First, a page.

Sunday, 24 December 2006

"Money doesn't buy you happiness". Or does it?

"Money doesn't buy you happiness" is a common catch-phrase used by members of the left. It is used to (supposedly) tell people that money is never ever going to make you happy.

I partially agree with that. Money, by itself, is a worthless material. However, this worthless material is currency in every nation in the world. Therefore, money can be used to buy goods, services, and probably most importantly when it comes to happiness, experiences.

So, because money can buy you these goods, services and experiences, it is a necessary, if worthless, material. You need money to travel the world. You need money to buy the beautiful house on the hill. You need money to do just about anything.

Because you need money to do these things that make us happy, money does actually buy us happiness.

Also, another stupid part of their argument is the belief that people in the Third World-people that literally live in cardboard boxes, eat off the ground, and have to walk a total of perhaps 20 miles a day just to get water for their families are just as happy, if not happier, than us in the Western World. Yet, it is the left that runs most of the campaigns for more aid to the Third World. How are they happy if they need money? The thing that doesn't help at all for getting a better life?

Therefore, the left contradicts their policies of aid to the Third World and welfare to the poor in the West when it makes this argument. They are only contradicting their other worthless policies and beliefs (it is well known that production, not aid and welfare, is better at getting the poor out of poverty, amongst many smart people. The left completely ignores this in their policies of aid and welfare).

5 comments:

Kane Bunce said...

Well, said Callum. As Howard Roark said in The Fountainhead, money is the means to an end. That end is happiness and survival.

Callum said...

Exactly. Money is not an ends as many people stupidly believes, it's a means of happiness.

Nick said...

Hi Callum, I would disagree with the idea that you can buy happiness. Money is an enabler, yes, but the things you buy with it are only hygiene factors. That house on the hill is not going to make you unhappy, but if you are living in it all by yourself with no one to talk to, how happy would that make you? Given that we've just had Christmas, what do you think of the idea that family is an even greater enabler of happiness?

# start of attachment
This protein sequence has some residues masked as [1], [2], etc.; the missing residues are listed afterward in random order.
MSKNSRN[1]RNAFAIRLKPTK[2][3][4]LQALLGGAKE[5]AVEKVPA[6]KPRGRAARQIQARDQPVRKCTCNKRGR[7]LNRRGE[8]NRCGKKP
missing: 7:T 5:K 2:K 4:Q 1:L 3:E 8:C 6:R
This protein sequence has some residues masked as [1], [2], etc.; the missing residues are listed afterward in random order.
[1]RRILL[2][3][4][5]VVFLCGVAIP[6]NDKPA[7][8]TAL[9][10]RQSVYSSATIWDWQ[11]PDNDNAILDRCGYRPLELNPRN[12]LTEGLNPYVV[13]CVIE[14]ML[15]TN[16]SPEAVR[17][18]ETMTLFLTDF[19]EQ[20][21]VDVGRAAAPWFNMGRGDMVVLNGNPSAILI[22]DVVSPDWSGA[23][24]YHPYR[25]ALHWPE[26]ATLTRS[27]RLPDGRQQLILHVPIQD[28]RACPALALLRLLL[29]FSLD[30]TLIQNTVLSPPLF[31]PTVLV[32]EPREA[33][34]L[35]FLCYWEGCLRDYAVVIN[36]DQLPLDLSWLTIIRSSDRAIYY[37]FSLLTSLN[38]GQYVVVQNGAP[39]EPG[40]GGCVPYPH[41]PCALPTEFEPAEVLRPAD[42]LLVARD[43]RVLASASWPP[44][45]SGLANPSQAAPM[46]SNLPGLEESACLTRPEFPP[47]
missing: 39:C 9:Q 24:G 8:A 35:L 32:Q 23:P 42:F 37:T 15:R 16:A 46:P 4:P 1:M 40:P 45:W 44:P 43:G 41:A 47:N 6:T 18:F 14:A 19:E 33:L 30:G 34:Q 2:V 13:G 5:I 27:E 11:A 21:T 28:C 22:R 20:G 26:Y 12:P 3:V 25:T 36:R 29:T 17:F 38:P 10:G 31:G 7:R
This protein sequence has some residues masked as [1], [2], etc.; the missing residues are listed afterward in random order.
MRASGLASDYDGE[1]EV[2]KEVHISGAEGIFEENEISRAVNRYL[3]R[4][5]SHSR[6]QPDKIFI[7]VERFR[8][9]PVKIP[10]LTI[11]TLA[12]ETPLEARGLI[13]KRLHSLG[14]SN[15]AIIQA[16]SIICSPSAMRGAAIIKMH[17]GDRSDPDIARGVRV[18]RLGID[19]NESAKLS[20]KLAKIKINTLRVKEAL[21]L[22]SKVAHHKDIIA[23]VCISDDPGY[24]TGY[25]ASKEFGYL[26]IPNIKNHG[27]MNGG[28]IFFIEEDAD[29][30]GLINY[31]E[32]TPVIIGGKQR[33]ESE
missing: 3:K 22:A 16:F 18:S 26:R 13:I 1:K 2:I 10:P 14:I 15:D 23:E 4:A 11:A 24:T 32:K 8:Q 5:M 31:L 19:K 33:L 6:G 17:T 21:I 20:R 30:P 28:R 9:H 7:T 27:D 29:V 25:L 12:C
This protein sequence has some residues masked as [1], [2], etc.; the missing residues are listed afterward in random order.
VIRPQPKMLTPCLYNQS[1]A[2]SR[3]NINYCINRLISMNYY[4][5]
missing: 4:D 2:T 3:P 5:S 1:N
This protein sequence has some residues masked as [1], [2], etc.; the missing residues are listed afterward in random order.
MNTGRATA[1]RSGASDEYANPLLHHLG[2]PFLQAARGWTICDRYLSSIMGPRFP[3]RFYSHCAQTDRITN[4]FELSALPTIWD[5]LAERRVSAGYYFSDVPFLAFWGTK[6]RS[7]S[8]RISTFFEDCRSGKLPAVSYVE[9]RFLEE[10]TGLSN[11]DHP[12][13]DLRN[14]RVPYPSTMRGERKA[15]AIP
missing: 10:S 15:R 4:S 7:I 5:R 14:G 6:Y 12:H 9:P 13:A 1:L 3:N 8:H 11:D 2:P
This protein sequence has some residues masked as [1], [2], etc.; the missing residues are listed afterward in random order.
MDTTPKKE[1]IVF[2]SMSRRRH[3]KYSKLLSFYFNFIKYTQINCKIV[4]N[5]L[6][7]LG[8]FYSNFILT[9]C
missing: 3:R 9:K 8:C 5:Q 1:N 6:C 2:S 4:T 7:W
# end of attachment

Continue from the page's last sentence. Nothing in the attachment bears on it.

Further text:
Nick (living in Ireland)

Callum said...

Hi Nick,

In my opinion, whether family is required for happiness is a matter of your personality. For instance, you could be a solitary person who would rather not be around other people. Therefore, family would not be necessary. Money, however, is the world's currency and therefore is used to make your life better. For instance, in the Third World people have huge families, of perhaps 10 children or more. But these people aren't happy because they don't have money, which is the means, and therefore don't have happiness, which is the ends.

One of the factors you forgot to point out is that money can be used to buy experiences. These can be a whole range of things, like overseas trips (I see you've recently been to Southern France)or simpler things, like horse riding or kayaking.

So, factors like family are a matter of who you are. However, evidence from the past 200 years of industrial civilisation have shown us that money is required in order for us to have a better life.

Kane Bunce said...

Nick, with money I can buy a book, a movie, a computer, a game, and many other leisure goods. Are you telling me leisure goods don't bring happiness? If so you are wrong. Money can buy leisure goods and activities and therefore can buy happiness. Money can also buy survival (food, roof, clothes, etc) and just being alive makes me happy, thus money buys me happiness.

That house on the hill is not going to make you unhappy, but if you are living in it all by yourself with no one to talk to, how happy would that make you?

I don't need others to be happy. Having people that deserve my love makes me happier than not having them but I don't need them to be happy. They just add to the happiness that is already there. Simply being alive makes me happy. If you don't have that first you cannot get happiness from being with others.

Given that we've just had Christmas, what do you think of the idea that family is an even greater enabler of happiness?

Family doesn't enable happiness. Love that is earned does (so-called family "love" isn't earned, it's based on genetic similarities."

I'll also second Callum's reply.